The reading list would be tricky. I would want to include examples from the major demographic categories (shônen, shôjo, seinen, josei), but I think I’d have to be careful to find stuff that’s representative but doesn’t end up in a cripplingly expensive trip to the bookstore. That would mean picking titles that give a reasonable amount of story in a single volume but still do a good job embodying certain common traits about the category. I’d probably just plan on taking whatever lumps come in the form of complaints about not getting the full story. (I could always include a paragraph on the syllabus that gives the total price tag for complete series included on the reading list; some of the best examples are really long, and even if the price of individual volumes isn’t that high, when you ask someone to buy twenty of them…)

I’d also want to include works by the greats, particularly Osamu Tezuka. That gets a little tricky too, as I’d want something relatively accessible. Astro Boy seems like a reasonable enough choice in terms of accessibility (and Dark Horse offers this two-volume paperback), though I’d much rather have them read something like Ode to Kirihito. Since there’s so little of the work from the Year 24 Group available in print and in English, I’d turn to Vertical for To Terra… (I know it isn’t shôjo, but it’s a great book, and it provides an early example of a woman creating comics targeted at boys, which seems like an interesting teachable moment.)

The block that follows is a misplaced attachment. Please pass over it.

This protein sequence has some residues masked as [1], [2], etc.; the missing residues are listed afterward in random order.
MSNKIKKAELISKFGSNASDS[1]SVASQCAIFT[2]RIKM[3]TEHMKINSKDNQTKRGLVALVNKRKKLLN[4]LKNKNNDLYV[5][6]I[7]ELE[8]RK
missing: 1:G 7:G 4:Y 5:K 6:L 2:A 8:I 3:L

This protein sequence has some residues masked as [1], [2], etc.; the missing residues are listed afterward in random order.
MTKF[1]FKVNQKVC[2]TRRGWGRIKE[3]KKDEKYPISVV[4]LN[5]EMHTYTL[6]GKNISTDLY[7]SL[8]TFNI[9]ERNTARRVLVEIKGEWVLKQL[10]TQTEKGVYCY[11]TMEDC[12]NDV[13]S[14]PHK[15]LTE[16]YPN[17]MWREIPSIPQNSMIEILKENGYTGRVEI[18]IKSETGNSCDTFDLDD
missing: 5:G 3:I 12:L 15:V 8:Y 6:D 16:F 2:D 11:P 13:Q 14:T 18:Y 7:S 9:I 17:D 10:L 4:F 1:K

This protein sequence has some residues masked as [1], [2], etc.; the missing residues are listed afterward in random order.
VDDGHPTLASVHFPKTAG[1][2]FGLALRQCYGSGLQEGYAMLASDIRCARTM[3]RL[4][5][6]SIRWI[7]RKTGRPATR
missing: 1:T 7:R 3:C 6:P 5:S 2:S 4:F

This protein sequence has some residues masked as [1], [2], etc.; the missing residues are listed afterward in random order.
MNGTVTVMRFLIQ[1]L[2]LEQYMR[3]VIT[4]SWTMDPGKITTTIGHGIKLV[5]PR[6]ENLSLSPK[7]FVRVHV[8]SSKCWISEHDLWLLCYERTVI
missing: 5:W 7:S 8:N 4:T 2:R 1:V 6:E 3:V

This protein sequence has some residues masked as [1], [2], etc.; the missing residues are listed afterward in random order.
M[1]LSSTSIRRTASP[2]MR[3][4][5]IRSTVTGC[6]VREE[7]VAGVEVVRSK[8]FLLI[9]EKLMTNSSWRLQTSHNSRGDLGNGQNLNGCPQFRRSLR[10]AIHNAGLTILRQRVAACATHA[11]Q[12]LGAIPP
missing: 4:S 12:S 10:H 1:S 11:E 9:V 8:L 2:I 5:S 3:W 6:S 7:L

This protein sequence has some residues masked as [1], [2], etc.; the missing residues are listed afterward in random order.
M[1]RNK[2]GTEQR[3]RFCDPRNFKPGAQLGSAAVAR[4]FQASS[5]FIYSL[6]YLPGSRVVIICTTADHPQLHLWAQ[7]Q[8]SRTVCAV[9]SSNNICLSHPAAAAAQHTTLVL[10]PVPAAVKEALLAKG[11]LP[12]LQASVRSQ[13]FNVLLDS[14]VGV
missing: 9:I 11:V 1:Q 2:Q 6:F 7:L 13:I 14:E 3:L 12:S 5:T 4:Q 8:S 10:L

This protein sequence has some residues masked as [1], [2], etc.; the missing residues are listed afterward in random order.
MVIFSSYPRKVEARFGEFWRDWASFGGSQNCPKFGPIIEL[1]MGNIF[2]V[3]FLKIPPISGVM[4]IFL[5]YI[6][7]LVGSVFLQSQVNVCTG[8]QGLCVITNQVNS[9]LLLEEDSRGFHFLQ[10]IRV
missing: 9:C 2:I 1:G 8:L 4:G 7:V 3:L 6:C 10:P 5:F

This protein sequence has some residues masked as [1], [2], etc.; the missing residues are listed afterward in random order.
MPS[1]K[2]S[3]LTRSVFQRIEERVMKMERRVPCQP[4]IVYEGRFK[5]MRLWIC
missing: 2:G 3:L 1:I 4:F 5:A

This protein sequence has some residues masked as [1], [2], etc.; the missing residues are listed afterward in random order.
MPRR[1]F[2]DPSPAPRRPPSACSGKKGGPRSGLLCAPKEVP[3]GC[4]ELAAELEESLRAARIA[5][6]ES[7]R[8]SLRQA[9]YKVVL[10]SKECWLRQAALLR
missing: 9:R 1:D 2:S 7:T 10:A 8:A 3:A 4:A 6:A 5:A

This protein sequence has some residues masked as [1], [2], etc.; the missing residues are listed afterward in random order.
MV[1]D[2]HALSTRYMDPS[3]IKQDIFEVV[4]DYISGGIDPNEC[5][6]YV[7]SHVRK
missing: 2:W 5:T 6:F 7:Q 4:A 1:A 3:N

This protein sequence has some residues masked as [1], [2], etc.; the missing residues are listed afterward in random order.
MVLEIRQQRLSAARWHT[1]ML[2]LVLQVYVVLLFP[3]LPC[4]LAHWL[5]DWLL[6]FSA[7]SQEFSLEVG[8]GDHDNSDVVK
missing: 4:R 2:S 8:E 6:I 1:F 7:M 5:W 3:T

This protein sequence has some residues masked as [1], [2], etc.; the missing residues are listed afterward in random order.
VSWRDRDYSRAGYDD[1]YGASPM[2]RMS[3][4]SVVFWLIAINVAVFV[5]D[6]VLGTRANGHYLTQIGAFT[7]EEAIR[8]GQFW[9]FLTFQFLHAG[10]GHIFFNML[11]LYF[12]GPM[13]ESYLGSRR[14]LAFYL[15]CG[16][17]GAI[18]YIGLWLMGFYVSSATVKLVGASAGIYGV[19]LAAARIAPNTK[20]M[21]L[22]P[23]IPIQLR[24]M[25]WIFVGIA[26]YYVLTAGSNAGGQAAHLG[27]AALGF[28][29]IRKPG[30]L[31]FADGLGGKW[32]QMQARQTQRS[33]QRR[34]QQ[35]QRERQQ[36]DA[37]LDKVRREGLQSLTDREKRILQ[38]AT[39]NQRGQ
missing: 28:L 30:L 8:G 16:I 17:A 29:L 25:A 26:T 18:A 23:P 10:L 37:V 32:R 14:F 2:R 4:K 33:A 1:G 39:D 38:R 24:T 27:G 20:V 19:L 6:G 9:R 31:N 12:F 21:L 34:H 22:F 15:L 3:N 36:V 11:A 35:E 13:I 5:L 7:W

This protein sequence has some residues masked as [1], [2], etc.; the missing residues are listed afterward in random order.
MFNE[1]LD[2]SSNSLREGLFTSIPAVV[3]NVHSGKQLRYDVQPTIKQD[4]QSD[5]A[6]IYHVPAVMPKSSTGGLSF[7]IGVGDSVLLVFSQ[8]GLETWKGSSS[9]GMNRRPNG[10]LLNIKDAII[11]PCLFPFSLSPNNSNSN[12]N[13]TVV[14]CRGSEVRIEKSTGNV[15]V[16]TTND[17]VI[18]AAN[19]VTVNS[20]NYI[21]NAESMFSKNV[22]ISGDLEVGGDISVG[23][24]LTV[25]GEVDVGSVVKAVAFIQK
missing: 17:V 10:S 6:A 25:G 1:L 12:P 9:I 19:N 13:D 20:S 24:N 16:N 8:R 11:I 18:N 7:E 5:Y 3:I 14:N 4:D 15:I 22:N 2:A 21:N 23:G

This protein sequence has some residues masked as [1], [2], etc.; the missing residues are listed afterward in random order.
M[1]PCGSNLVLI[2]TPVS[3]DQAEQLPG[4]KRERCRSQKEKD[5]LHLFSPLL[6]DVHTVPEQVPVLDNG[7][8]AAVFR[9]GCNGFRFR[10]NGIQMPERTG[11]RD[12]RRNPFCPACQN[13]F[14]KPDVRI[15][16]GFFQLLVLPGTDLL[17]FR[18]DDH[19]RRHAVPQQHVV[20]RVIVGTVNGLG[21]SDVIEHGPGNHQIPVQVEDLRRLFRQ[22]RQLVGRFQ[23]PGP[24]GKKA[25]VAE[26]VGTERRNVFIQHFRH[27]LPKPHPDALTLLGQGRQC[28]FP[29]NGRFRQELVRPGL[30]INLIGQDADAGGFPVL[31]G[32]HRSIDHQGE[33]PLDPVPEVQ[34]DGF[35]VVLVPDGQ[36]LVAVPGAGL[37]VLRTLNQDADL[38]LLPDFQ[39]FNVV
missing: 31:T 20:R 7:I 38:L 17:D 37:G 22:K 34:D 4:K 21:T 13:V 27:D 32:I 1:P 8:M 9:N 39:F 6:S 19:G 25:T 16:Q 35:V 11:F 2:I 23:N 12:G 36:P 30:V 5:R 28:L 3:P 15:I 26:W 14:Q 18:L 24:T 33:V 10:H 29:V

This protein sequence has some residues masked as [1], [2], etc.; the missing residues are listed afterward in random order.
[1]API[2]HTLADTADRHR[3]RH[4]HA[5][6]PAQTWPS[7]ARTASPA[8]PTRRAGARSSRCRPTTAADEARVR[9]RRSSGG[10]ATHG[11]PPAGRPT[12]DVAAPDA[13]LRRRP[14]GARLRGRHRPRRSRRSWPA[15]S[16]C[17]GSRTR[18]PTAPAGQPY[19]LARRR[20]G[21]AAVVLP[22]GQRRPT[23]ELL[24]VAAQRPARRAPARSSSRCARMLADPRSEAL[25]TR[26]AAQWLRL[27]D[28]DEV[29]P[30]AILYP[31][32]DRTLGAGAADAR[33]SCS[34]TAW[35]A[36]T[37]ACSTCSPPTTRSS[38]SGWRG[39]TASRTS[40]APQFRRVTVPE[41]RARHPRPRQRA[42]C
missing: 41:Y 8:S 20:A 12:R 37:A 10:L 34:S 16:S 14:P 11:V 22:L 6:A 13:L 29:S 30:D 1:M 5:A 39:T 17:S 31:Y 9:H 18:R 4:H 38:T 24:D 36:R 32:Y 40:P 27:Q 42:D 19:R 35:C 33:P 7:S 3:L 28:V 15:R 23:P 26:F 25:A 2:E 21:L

I’d probably leave anime to the film studies program, or whatever those units are called these days.

So what would you include on your reading list?

Update: Speaking of manga scholarship, Simon (NSFW) Jones finds an interesting piece on international demand for a National Center for Media Arts.


One of the things I like about Twitter, aside from the genial conversation with lots of other comics nerds and, truly, nerds of every variety, is the ability to linkblog quickly without having to go to the effort of composing an entire blog post to point out something interesting when all I’d basically be saying is, “This is interesting.” And since recent tweets are right there in the sidebar, it’s just like linkblogging but much, much lazier! It’s like it was designed just for me!

This is only marginally related to the fact that I’m doing my weekly linkblog of something I’ve written, this week’s Flipped over at The Comics Reporter. And yes, I was almost too lazy to linkblog to myself.